Global COVID-19 cases top seven million, deaths exceed 400,000

June 9, 2020

With cases in Europe declining but numbers quickly growing in the Americas and other hot spots, the global COVID-19 total today passed seven million cases, with deaths topping 400,000. 

It took nine days for cases to climb from six million to seven million, the same span it took to move from five million to six million. As of today, the global total stands at 7,145,847 cases, and 407,067 people have died from their infections, according to the Johns Hopkins online dashboard

At a media briefing, World Health Organization (WHO) Director-General Tedros Adhanom Ghebreyesus, PhD, said, "Although the situation in Europe is improving, globally it is worsening." He said a recent 136,000 cases were reported, the world's largest one-day total. He added that 75% of yesterday's cases were from 10 countries, mostly in the Americas and South Asia. 

Elsewhere, cases are rising in Africa and in some parts of eastern Europe and central Asia, he said. Tedros added, however, that several countries are seeing positive signs—but tempered with complacency. Seroprevalence studies so far suggest that a large portion of populations are still susceptible to the virus.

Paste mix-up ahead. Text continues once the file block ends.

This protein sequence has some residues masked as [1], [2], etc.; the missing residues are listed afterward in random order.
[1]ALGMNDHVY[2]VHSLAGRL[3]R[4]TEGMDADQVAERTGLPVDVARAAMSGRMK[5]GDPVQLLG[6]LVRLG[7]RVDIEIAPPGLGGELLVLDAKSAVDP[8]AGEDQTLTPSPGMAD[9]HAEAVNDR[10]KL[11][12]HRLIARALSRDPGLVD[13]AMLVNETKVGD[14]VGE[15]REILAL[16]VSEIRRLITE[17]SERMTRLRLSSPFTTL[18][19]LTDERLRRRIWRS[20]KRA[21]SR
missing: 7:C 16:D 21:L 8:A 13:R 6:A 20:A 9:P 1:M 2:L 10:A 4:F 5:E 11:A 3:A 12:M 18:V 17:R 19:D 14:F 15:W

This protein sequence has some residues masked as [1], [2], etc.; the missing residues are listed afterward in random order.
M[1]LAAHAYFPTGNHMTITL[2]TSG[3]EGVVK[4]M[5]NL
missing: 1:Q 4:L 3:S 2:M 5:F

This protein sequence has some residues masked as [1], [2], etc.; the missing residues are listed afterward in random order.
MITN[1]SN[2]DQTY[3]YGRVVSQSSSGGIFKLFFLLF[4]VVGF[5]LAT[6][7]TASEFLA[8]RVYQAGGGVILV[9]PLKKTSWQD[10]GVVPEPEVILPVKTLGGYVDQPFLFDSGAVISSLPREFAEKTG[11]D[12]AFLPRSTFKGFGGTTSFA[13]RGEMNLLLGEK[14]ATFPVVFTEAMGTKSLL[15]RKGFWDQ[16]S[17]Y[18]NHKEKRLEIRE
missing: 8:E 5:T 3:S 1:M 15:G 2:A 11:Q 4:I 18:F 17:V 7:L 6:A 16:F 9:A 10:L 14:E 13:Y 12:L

Tedros urged countries to continue active surveillance for the novel coronavirus, especially given that mass gatherings are starting to resume in some countries. The WHO fully supports equity and the global movement against racism, and Tedros urged protestors to do so safely by physical distancing as much as possible, cleaning their hands, covering coughs, and wearing masks. 

Though some countries discouraged protests because of the threat of COVID-19 at a time when many countries are reopening, but events across multiple continents drew crowds of several thousand. Thailand, however, held its Black Lives Matter protest on Zoom. 

A report from Reuters on numbers of asymptomatic cases detected in Singapore's recent testing triggered questions about what is known about the spread of the virus from people without clinical symptoms. Singapore has been testing all migrant workers, following recent clusters reported in crowded dorms where they live. The Reuters report said at least half were asymptomatic. 

Also, an effort to test the whole city of Wuhan, China, recently identified 300 asymptomatic carriers, and Chinese officials said today that swabs and cultures of those patients yielded no live viruses, hinting that virus levels may be very low or that no detectable virus is present, Xinhua, China's state news agency reported. Testing of more than 1,100 contacts of the 300 asymptomatic carriers identified no new cases. 

Maria Van Kerkhove, PhD, the WHO's technical lead for COVID-19, said at the media briefing that countries are mainly turning up asymptomatic cases during testing in connection with contract tracing. "That's what we want to see," she said. 

Though some people are truly asymptomatic, the percentage isn't known, given that so many actually have a mild form of the disease, with no fever and no significant cough, Van Kerkhove said. WHO officials have also noted a role for virus spread when patients are presymptomatic. Transmission from people who have no clinical symptoms needs to be followed carefully, but so far, indications from unpublished data suggest that secondary transmission from asymptomatic people is very rare, she added.